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EPIDEMIOLOGICAL FEATURES OF HIV INFECTION AMONG PREGNANT WOMEN IN MAKURDI, BENUE STATE, NIGERIA

  • S. N. UTULU (a1) and T. O. LAWOYIN (a1)
Summary.

Women in Benue State have for years had the highest HIV rate in the country, but because the sentinel surveys are anonymized and unlinked, not much is known about the socio-demographic, behavioural and other risk factors that predispose these women to the disease. The HIV/AIDS epidemic in Nigeria does not appear to be a single epidemic but rather multiple epidemics of varying magnitude and trends. This cross-sectional study was therefore carried out to identify the risk factors for HIV/AIDS among these women. A total of 404 consecutive consenting mothers enrolled at the booking clinic were followed up until delivery of their babies. They were interviewed using a semi-structured questionnaire and tested for HIV infection using an ELISA-based kit after obtaining informed consent. Mean age of the mothers was 26±6·1 years, 94·8% were married while 50·5% had at least secondary level education. Sixty-one (15·1%) mothers were HIV positive with mothers aged 15–24 years being responsible for 50·8% of all infection. Following bivariate analysis, being single, having a partner with low level of formal education, living in a rural location, being in a polygamous/multiple partner union, being a higher order polygamous wife, being married more than once and reporting a history of a sexually transmitted infection were significantly associated with HIV infection. Monogamous women who lived apart from their partners and women who had ever had blood transfusion were also more likely to be HIV positive. Following multivariate logistic regression, a young age of 15–24 years (multivariate OR=3·3, 95% CI=1·2–8·4, p=0·02); ever had other STIs (OR=1·6, 95% CI 1·1–2·3, p=0·009); no formal maternal education (OR=0·6, 95% CI 0·4–0·9, p=0·021) and having one lifetime sexual partner (OR=0·4, 95% CI 0·3–0·5, p<0·00001) were significantly associated with HIV infection in the study population. Appropriate interventions must be directed at young people and should include STI control and abstinence education. Blood safety must be ensured as well as a general improvement in the level of formal and health education in this community.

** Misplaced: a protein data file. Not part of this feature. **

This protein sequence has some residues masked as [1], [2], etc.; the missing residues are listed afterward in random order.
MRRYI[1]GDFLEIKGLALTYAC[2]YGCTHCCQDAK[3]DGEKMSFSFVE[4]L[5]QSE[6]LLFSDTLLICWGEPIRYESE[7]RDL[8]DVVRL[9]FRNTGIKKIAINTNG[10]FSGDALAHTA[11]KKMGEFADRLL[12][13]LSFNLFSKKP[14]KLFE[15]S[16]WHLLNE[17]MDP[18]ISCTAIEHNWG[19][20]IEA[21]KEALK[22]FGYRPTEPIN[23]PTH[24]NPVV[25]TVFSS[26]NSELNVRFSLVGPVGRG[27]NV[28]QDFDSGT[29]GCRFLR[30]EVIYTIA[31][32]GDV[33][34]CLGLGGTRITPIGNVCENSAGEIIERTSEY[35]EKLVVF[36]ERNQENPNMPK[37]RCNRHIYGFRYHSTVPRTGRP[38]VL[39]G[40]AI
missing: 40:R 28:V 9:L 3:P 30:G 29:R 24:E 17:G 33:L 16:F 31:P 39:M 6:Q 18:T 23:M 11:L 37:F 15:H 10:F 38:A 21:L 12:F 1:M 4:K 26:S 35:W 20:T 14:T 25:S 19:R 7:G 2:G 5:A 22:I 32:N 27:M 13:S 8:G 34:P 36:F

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Journal of Biosocial Science
  • ISSN: 0021-9320
  • EISSN: 1469-7599
  • URL: /core/journals/journal-of-biosocial-science
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